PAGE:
The odd thing is that I haven’t quite shifted my thoughts when it comes to Mother’s Day.  I think of her, not myself, as a mother deserving of cards, flowers and lunch at The Greenbrier. Even though I have two daughters of my own, the occasion is still reserved in my heart for her…and it’s actually sadder than the day she died.

I’ve read a lot about “orphaned adults” and the milestone moments that our loved ones miss when they pass away early in our lives. John Lennon lost his mother when he was 17.  Shelby Lynne also lost her mother at the same age. Madonna lost her mother to cancer when she was five. Paul McCartney’s mother died when he was 14. Ellen Pompeo’s mother died when she was four. In the book, “Good Grief, It’s Mother’s Day,” Peppermint Patty tells Charlie Brown that she bought a Mother’s Day card for her father, since he has to be mom as well as dad.

I don’t attend pity parties often – only for extremely good friends – and I don’t stay long.  I’m a happy person and I love to laugh, which is why I miss talking to my mother so much.  I want to pick up the phone to tell her about the crazy things that have happened, such as the time I spiked brownies with spinach to make the girls eat vegetables.  Or, the trip to Snowshoe that made both girls car sick, and we had to drive from Marlinton to the Village in 30-degree weather…with all four windows down.  I wanted to tell her about giving my first born grape Kool-Aid for the first time, and then fearing she was dying the next morning when I changed her Pull-Up. And, of course, having to bind my chest with an Ace bandage when I switched to formula for my daughter’s feedings.  Every time I tried to wrap myself, the little clips would fly off and I’d spend 20 minutes looking for them on the floor.

While I’m sure she got a kick out of all this anyway, I still needed to hear her giggle and say, “Honey, I know. I’ve been there.”   Looking down from up above, I’m sure she was there for all of those zany moments of motherhood, particularly the early days, when I had no idea what I was doing.  But, now that my children are older and I’m experiencing an entirely new set of challenges, I still call on her for a little help.  It’s during these moments, though, that I want her to hear me say, “Now I understand.”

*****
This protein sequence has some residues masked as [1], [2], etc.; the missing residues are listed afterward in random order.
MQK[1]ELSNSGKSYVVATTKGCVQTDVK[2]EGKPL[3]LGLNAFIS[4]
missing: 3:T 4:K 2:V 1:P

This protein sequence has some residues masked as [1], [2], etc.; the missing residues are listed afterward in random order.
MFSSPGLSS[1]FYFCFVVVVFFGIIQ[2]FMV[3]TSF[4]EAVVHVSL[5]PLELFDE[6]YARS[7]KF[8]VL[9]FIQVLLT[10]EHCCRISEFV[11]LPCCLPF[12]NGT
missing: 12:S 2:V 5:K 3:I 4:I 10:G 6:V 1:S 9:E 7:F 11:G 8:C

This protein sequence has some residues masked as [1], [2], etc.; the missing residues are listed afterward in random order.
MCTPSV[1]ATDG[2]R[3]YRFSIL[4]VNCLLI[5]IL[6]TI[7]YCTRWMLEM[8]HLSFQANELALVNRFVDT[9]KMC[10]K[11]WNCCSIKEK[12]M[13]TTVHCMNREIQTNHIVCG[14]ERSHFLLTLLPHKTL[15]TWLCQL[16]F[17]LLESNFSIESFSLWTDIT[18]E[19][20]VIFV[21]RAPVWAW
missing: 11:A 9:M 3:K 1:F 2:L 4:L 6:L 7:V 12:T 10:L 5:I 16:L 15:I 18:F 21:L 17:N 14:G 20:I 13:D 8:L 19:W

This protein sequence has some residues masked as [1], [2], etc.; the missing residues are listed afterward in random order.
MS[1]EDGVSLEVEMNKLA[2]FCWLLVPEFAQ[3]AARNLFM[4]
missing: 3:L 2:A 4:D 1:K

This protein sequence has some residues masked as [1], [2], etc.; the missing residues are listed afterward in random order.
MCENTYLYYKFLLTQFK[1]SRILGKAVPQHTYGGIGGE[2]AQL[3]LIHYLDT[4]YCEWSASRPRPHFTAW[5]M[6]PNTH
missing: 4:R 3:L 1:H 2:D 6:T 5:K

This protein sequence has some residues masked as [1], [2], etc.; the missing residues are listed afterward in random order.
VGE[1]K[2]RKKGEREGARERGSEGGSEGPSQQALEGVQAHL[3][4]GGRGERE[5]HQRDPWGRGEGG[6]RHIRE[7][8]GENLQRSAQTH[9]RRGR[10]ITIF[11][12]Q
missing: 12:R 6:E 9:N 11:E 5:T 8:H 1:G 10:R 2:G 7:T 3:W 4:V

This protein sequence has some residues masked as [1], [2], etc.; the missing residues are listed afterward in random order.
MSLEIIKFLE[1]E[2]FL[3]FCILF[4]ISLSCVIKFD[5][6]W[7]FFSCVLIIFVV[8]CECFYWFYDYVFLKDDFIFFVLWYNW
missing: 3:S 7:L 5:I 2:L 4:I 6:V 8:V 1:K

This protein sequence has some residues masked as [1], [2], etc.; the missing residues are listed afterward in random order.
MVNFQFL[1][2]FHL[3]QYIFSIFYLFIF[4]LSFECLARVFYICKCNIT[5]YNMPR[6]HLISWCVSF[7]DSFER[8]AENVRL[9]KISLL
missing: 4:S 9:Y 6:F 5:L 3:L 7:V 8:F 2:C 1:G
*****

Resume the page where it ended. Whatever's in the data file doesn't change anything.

Happy Mother’s Day to all of us…everywhere.

It’s the little things

Tuesday, April 26, 2011
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I love this girl.

Judging by all the commercials I’ve seen on TV for flowers and brunch specials and sappy Hallmark cards, Mother’s Day must be around the corner.

  Despite this being my fifth year as a mother, the holiday isn’t really on my radar. My daughter is too little to make me breakfast in bed or bring me flowers. It was my husband who made me feel special on Mother’s Day. Even when I was pregnant, he gave me a great gift: a day at my favorite spa for some prenatal pampering.

  A lot of holidays have gone by the wayside since his death.

  So instead of making a big fuss, this year the joy of being a mom comes from the little things. It’s something I learned during the two years of my husband’s illness: The small moments in life are the ones that matter.

  Like the other day, Julia and I were listening to music in the kitchen while I was making dinner. One of my favorite songs came on and we started dancing. Right there in the kitchen. But it gets better. My 4-year-old started singing some of the lyrics. How cool is that?

  And a few weeks ago, when I was in the throes of spring cleaning, I wasn’t getting much help from my small person. In fact, she was making more messes. I was annoyed and frustrated. But when it was all over, in her little voice, she said to me: Thank you for making my room look pretty. You are welcome to visit anytime.

  I’m pretty sure I melted into a tub of goo.

  Then there’s the time last month when she crept into my room in the middle of the night. She wanted to sleep with me. This never happens. That girl loves her own bed. And it’s actually a good thing for me too because no matter how big the bed, I spend the night curled up in the corner, hanging over the edge, with two feet in my back. But on this night, she snuggled right up to me, her warm little body next to mine, and held my hand. It was pure bliss.

  There’s bliss in other moments too, when I see that she’s actually “getting” the things I’m trying to teach her. When she offers a “thank you” without being prompted or when her preschool teacher tells me she helped another student. Or when we say our prayers at night. That’s the good stuff.

  Who needs a new pair of shoes or some shiny earrings?

 (Oh, but what I wouldn’t give for one morning of sleeping in until 9 …)